- Some non-resident companies can receive capital gains tax free in some cases. For instance, a non-resident company holding a less than 50% interest in the company making the distribution can usually benefit from the concession. However, a non-resident with a 50% or greater interest cannot benefit from the concession and is subject to NRWT on the capital gain distribution.
- The 50% threshold leads to a “cliff" effect – a non-resident company that is invested in a 50/50 joint venture company cannot receive capital gains in a tax-free manner. However, if that same non-resident instead held a 49.9% interest in the same joint venture company, it can receive a tax free distribution of capital gains.
- The rule leads to other biases in investment structure and in the way investors choose to exit investments.
Because the tax is imposed in the form of NRWT on a dividend, the best case situation for most shareholders would be a 15% or 5% NRWT, depending on the relevant tax treaty applicable to a shareholder. Certain listed companies in selected jurisdictions may benefit from a reduction of NRWT to zero. But where the shareholder is resident in a jurisdiction with which New Zealand does not have a tax treaty, the maximum NRWT rate of 30% will apply. These rate differentials exacerbate the variation in the treatment of capital gain distributions.
The rule described above has existed since 1992 when New Zealand's current system of dividend taxation was introduced. Like the overarching dividend taxation system, the rule had its genesis in a report from the Valabh Committee, The Taxation of Distributions from Companies.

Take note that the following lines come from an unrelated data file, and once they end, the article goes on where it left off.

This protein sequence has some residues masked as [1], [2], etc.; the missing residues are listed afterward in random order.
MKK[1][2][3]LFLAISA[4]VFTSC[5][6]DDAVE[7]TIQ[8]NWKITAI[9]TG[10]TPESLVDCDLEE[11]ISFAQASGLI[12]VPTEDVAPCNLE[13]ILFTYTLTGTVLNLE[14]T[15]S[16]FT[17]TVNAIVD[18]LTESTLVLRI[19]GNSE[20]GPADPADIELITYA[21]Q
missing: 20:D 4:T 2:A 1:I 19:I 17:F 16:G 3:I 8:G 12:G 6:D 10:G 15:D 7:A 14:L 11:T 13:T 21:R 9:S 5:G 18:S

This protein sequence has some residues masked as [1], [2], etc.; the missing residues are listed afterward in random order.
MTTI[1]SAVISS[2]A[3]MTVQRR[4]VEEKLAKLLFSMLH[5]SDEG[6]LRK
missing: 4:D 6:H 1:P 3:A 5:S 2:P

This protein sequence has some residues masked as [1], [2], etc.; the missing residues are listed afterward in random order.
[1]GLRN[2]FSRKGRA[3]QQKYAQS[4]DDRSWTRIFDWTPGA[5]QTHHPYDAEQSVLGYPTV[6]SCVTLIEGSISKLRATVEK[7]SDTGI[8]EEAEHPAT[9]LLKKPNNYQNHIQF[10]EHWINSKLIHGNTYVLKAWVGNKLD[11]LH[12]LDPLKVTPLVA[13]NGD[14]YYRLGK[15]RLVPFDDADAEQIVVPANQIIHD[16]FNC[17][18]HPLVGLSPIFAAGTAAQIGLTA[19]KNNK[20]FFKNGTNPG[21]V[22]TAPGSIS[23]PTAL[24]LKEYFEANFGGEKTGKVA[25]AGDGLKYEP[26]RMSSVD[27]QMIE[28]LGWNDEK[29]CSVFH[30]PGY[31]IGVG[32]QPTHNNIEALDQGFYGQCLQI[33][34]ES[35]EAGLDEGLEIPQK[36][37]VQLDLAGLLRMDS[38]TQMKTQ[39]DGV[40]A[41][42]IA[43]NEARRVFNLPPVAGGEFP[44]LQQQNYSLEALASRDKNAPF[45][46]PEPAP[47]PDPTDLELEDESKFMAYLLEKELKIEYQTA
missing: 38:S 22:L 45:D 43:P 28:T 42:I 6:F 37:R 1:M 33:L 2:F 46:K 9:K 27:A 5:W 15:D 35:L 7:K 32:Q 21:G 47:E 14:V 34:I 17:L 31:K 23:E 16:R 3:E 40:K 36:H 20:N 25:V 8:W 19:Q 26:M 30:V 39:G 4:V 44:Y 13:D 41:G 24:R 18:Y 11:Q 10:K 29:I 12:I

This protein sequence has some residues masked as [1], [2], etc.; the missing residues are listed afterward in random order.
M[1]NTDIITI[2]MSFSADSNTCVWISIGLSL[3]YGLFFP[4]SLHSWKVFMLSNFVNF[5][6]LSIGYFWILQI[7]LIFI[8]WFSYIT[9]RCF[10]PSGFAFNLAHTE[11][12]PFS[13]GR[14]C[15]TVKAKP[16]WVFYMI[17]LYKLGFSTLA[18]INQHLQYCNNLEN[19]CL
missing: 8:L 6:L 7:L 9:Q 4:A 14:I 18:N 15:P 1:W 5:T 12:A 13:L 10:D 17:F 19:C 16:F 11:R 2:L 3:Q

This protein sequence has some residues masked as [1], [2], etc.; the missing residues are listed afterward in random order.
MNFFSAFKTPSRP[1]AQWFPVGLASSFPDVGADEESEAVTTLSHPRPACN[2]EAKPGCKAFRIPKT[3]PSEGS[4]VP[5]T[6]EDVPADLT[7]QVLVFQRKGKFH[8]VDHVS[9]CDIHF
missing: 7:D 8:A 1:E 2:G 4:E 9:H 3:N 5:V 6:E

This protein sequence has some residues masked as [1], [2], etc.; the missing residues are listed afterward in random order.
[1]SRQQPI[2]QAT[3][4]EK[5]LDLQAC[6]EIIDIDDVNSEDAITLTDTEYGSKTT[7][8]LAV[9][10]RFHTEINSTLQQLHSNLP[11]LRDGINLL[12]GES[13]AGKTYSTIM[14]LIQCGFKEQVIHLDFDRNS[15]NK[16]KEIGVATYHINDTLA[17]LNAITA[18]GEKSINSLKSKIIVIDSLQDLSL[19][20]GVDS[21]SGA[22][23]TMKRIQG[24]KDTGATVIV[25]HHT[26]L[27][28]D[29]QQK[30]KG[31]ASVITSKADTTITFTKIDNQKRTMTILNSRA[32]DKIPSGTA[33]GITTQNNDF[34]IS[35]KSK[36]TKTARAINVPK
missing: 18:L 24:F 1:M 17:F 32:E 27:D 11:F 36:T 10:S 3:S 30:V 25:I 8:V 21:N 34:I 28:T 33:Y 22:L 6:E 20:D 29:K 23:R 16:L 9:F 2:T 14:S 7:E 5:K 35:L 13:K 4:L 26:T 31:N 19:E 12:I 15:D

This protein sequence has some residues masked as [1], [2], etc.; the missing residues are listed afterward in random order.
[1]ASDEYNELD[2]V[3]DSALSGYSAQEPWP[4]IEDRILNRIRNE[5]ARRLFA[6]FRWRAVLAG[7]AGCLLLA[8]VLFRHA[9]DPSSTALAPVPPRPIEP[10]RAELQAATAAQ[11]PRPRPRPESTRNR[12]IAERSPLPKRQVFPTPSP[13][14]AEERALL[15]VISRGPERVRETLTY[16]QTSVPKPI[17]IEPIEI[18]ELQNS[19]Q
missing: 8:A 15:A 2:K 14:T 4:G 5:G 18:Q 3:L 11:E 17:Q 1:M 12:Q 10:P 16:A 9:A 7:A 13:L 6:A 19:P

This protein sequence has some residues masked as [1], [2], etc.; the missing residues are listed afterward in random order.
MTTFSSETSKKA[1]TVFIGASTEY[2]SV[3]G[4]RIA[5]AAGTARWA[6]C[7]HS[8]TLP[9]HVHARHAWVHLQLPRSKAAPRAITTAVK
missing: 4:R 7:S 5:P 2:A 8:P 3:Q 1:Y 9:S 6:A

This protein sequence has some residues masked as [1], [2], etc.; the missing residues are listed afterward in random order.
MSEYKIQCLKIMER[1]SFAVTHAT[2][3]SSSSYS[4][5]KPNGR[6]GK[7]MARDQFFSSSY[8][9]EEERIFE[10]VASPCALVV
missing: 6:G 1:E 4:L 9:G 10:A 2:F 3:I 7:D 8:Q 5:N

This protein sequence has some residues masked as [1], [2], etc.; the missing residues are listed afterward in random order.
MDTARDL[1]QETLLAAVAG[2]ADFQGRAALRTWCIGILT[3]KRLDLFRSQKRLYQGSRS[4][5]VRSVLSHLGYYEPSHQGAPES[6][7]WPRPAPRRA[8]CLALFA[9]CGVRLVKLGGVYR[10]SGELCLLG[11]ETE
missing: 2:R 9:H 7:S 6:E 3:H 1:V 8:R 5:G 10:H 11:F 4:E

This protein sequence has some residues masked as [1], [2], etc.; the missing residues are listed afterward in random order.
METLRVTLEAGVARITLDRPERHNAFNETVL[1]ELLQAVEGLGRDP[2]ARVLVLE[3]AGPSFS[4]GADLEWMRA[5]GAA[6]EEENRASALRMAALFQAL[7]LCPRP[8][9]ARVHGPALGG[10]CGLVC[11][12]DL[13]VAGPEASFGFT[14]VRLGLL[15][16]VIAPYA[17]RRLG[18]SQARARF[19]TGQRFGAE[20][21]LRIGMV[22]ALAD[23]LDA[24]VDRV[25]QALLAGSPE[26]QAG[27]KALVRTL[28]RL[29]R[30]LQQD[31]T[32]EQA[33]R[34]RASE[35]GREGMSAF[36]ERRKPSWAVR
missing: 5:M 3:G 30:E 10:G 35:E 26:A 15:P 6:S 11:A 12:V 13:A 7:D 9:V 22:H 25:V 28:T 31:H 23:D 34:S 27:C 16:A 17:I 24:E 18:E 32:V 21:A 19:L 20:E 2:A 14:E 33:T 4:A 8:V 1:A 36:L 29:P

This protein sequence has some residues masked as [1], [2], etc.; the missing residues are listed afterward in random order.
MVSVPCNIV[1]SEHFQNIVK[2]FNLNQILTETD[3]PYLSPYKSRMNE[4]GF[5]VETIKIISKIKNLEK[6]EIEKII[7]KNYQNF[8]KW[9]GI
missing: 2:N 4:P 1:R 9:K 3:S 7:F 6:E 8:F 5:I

In the report, the Committee concluded that, although it supported a general rule that capital gains received by a shareholding company on liquidation of the investee company should retain their character as capital, this didn't provide a basis to go one step further and exclude capital gains distributed to a related corporate non-resident shareholder on winding up of the investee company from the scope of NRWT.
The Committee seems to have found support for its approach in an exemption which existed at that time for dividends paid between resident companies. Although not explicitly stated in the report, it appears that the Committee saw the fact that the intra-corporate dividend exemption only applied between residents as constraining its ability to extend a rule exempting distributions of capital gains on liquidation beyond distributions between resident companies.